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'The Good, the Bad, the Weird'
Kim Ji-woon's slickly made 'Manchurian western' hobbles a bit
Kyu Hyun Kim (qhyunkim)     Email Article  Print Article 
Published 2008-08-13 04:41 (KST)   
©2008 CJ Entertainment/Cineclick Asia
Before you start reading, please note that this review is based on the general release version of the film rather than the so-called "international version" shown at the Cannes Film Festival.

Chang-yi (Lee Byung-heon), a dandy hit man with a perpetually bemused, go-ahead-call-me-a-psycho grin on his face, is hired to retrieve a certain map in the hands of a Japanese banker. Unbeknownst to him, meanwhile, bounty hunter Do-won (Jeong Woo-sung) is sent by the Korean independence army for the same mission. To their irritation, however, the map is snatched by the train robber Tae-gu (Song Kang-ho), who is convinced that it leads to the fabled treasures of the fallen Qing dynasty.

Kim Ji-woon, who has an impressive track record of having successfully tackled a wide range of genres, from sports comedy ("The Foul King") to horror ("Tale of Two Sisters") and European-style film noir ("Bittersweet Life"), now turns his sight on the western. As one can surmise from the title, the movie is intended as a conscious homage to Sergio Leone's Eastwood triptych.

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Like "Bittersweet Life," which invoked the cool, nonchalant exterior and existentialist attitude of a Pierre Melville rather than the original American film noir, "The Weird" passes over the concerns and themes of classic westerns (individual freedom vs. commitment to community, and so on) and focuses on the stylistic vocabularies of the genre. Viewing "The Weird" is, in other words, a lot like watching a witty pastiche of great westerns rather than a great western itself.

Perhaps I am overly harsh with Kim, who might have never intended his film to be anything more than an affectionate send-up to the mythic grandeur and marvelous vistas writ in a Leone film. He certainly knows how to entice his viewers with visual language, staging complicated shootouts and tense mano a mano duels with the aplomb of a master stylist.

From the opening credit sequence with gliding birds of prey trailing the names of the cast like ID tags, to busy shootouts in the rain-drenched marketplace, in which a "Robot Monster" like diving helmet finds an unconventional usage, to the final confrontation that exactly copies the Leone original's set-up but going for a typically bloody, excessive resolution, Kim and his technical staff (cinematographer Lee Mo-gae, production designer Jo Hwa-seong, and composer Dal Pa-ran) are fully in control of the film's aesthetic and technical elements.

©2008 CJ Entertainment/Cineclick Asia

The film's main weakness is the screenplay. Granted, Leone's works don't exactly have Oscar-caliber dialogues or entirely sensible plots (although some fine directors like Bernardo Bertolucci and Dario Argento have been involved in writing them), but Kim Ji-woon and co-scribe Kim Min-seok fumble in throwing the three main characters in sharp relief, either as archetypal, mythic beings (this is something Leone and his writing team excelled in, even though it had very little to do with the real, historical "west") or as sympathetic flesh-and-blood characters.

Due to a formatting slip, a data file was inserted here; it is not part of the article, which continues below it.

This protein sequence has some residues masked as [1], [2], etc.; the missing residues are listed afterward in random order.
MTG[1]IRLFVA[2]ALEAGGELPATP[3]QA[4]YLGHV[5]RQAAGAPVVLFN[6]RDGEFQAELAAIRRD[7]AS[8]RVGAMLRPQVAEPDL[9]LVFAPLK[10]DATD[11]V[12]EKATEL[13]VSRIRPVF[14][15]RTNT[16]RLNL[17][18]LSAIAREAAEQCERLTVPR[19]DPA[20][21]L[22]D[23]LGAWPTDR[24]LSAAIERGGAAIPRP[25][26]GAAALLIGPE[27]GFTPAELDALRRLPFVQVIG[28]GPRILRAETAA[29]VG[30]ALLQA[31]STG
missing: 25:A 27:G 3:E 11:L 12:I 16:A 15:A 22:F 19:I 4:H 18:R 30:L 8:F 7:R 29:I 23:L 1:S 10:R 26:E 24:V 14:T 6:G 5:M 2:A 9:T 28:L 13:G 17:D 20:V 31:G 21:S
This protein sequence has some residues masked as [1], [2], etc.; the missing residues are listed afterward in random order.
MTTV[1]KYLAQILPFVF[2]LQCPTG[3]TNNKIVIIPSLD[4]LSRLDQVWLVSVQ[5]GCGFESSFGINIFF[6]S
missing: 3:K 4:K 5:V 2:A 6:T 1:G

Their efforts to introduce lively details and narrative twists more of often than not fizzle out; for example, revelation of the ultimate reason for Chang-yi's pursuit of Tae-gu, unfortunately elicited a "so what?" response from me. (It certainly can't compare with the famous "harmonica" scene between Charles Bronson and Henry Fonda in "Once Upon a Time in the West.")

I have had problems with Kim Ji-woon's lack of control over the narrative flow and resolution of "Tale of Two Sisters" and "Bittersweet Life" before, but at least I was willing to defend their characters as worthy of emotional investment on the part of the viewers. I am not so sure about "The Weird," even though Lee Byung-heon and Song Kang-ho still provide plenty of entertainment value, relying on their patented tools of the trade. Jeong Woo-sung by default leaves the weakest impression, although it is not really his fault that he sounds like a guy from an outdoor sportswear commercial.

As for the claim that the movie marks a departure from nationalist orientations of other Korean films, sure, Song Kang-ho does mumble something about how the yangban aristocrats and Japanese colonizers are hardly different from one another as rulers, but it really has nothing interesting or worthwhile to add about Manchuria as a multicultural, potentially subversive (fictive) space.

©2008 CJ Entertainment/Cineclick Asia

In the end, "The Weird" reduces Japanese opponents (along with Chinese bandits) to straw figures to be mowed down, especially in the extended "My Name is Nobody" meets "Road Warrior" climax in which Jeong Woo-sung (actually, his stunt double) gets to play the hey-look-ma-I'm-Steve-McQueen trick reloading his rifle.

"The Good, the Bad and the Weird" is, all things considered, quite entertaining and Kim Ji-woon's reputation will not be sullied by this latest exhibit of "Manchurian western," (a genre that has a checkered but surprisingly long history in Asian cinema) if not significantly enhanced. I must confess, though, that my (perhaps unrealistically high) expectations about it were not met, except in the gorgeous production/cinematography department.
쁿쁿쁿쁾
©2008 OhmyNews
Other articles by reporter Kyu Hyun Kim

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